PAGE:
I am looking into creating digital media workshops for kids and have put together a few examples of the sort of finished products that I think would interest them. These examples were created with my own kids so I know they would work for 8-12 year olds. In the first one, myself and Zoe worked with a poem that she brought home from school. She searched through the images on Storybird until she found the ones that matched the poem. This was in our pre-audio era so it was just done as an exercise in matching images with text. She placed the images onto the storyboard and then added the text herself. As far as digital literacy goes she had a number of different layout options to play with e.g. full-page images, right/left and top/bottom alignments.
With the next one, I added audio into the project. At the time, I recorded Zoe on a camera, ripped the audio off it, edited it on Audacity and then added it to the Storybird images in Windows Movie Maker. It was still a roundabout way of doing things but it was a learning process. I was learning how to use Audacity and also getting used to organising, moving and converting different files. I think these are the sort of digital skills that would help kids as they move into post-primary school.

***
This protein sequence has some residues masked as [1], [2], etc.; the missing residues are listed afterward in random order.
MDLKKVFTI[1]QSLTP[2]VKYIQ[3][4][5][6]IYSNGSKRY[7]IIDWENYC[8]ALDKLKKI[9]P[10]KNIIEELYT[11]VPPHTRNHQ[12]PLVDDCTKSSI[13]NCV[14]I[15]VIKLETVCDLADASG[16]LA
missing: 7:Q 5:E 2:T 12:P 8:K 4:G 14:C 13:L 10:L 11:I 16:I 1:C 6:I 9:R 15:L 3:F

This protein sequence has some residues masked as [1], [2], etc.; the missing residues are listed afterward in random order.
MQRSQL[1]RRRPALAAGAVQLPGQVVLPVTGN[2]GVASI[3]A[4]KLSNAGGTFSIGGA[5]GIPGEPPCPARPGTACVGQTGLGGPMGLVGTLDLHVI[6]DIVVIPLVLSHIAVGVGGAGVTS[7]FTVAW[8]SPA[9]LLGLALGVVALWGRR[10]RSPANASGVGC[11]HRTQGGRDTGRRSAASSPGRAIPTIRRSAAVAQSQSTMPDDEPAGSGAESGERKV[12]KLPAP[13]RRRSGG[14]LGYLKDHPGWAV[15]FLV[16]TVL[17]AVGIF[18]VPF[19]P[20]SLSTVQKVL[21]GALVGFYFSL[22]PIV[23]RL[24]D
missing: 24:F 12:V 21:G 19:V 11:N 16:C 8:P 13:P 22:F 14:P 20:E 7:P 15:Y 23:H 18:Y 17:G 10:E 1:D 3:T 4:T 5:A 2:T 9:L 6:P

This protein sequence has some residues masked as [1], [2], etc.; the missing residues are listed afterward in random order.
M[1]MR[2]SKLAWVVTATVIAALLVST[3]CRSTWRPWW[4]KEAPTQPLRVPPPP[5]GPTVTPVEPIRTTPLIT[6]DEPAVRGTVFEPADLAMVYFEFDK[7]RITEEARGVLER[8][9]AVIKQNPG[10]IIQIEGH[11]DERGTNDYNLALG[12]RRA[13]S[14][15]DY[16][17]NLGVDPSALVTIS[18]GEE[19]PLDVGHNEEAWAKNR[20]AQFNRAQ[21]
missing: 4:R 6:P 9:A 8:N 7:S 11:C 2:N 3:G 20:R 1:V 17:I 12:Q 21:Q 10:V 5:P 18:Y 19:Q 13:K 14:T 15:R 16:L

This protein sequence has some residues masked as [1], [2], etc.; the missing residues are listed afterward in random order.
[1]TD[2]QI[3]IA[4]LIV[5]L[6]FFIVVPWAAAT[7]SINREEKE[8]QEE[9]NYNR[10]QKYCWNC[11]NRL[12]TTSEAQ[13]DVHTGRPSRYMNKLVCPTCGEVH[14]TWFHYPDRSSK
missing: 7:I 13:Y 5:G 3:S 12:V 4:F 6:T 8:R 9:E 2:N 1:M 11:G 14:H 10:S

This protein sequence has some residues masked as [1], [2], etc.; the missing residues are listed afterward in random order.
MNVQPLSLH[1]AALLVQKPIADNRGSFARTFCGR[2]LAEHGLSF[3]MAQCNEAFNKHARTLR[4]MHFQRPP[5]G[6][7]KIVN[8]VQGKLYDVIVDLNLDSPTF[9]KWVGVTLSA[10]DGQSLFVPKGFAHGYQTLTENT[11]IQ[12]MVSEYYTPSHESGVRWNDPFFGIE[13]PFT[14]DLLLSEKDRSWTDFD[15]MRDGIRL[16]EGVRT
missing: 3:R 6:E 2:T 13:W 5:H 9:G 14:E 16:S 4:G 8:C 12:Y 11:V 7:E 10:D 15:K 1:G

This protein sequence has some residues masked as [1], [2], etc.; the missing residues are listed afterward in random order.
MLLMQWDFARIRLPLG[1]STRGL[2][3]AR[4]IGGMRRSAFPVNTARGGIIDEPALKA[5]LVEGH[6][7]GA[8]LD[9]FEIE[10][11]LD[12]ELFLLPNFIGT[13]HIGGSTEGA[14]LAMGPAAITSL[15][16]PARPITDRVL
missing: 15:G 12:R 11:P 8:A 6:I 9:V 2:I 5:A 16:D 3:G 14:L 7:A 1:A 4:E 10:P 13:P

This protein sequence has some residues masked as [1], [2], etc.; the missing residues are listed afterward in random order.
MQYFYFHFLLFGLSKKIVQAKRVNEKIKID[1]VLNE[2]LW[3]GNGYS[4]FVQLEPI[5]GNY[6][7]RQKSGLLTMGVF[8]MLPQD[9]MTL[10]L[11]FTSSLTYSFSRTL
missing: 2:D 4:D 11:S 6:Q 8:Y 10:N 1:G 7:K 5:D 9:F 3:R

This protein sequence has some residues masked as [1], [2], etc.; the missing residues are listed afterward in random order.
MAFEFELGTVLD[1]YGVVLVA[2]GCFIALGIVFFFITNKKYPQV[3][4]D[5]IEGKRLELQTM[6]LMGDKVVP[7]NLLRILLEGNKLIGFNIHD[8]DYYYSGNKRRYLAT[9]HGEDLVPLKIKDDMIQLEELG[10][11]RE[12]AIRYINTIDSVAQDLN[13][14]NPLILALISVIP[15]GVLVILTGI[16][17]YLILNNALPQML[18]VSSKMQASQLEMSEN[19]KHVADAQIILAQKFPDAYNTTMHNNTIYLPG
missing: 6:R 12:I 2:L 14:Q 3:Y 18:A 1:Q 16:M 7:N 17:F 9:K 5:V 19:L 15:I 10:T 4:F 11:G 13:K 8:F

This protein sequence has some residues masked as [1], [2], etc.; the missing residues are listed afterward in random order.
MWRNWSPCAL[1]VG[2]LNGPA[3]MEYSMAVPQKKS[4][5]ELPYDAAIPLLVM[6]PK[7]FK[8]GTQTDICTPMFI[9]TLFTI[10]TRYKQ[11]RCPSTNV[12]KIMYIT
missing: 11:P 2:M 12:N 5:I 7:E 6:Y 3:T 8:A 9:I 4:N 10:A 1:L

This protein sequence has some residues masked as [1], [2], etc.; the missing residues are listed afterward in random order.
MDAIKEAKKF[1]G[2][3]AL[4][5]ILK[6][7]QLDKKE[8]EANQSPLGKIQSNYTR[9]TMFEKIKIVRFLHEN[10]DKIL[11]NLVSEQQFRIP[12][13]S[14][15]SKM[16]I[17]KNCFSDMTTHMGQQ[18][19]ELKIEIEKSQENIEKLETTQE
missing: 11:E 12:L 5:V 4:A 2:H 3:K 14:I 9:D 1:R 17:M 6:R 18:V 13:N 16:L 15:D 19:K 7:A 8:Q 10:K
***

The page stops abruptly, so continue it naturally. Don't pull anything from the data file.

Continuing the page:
The next time we used Zoes’ own pictures. This is called Narrated Art and it is a good way to get younger kids thinking about creating their own content and amplifying it. Again, it is about learning how to edit images on a timeline to match audio.
This radio show was recorded on a smart phone. It was created just as an example to show what could be done by an eight year old and a twelve year old. I didn’t even clean up the audio. With a project like this, you could have a group of kids brainstorm different sections for a radio show or class podcast, research their topics, write up a script, rehearse, select background audio, record the sections and add in bumpers just as if it was their own radio show. When this sort of digital project is combined with curriculum topics, I imagine it would be a good way of deepening the level of learning.
I did the editing and production myself, but I see no reason why it could not be taken onboard by young people who were enthusiastic about it.
It would be really helpful for me if I could get some feedback from any other information professionals/teachers out there about this sort of work.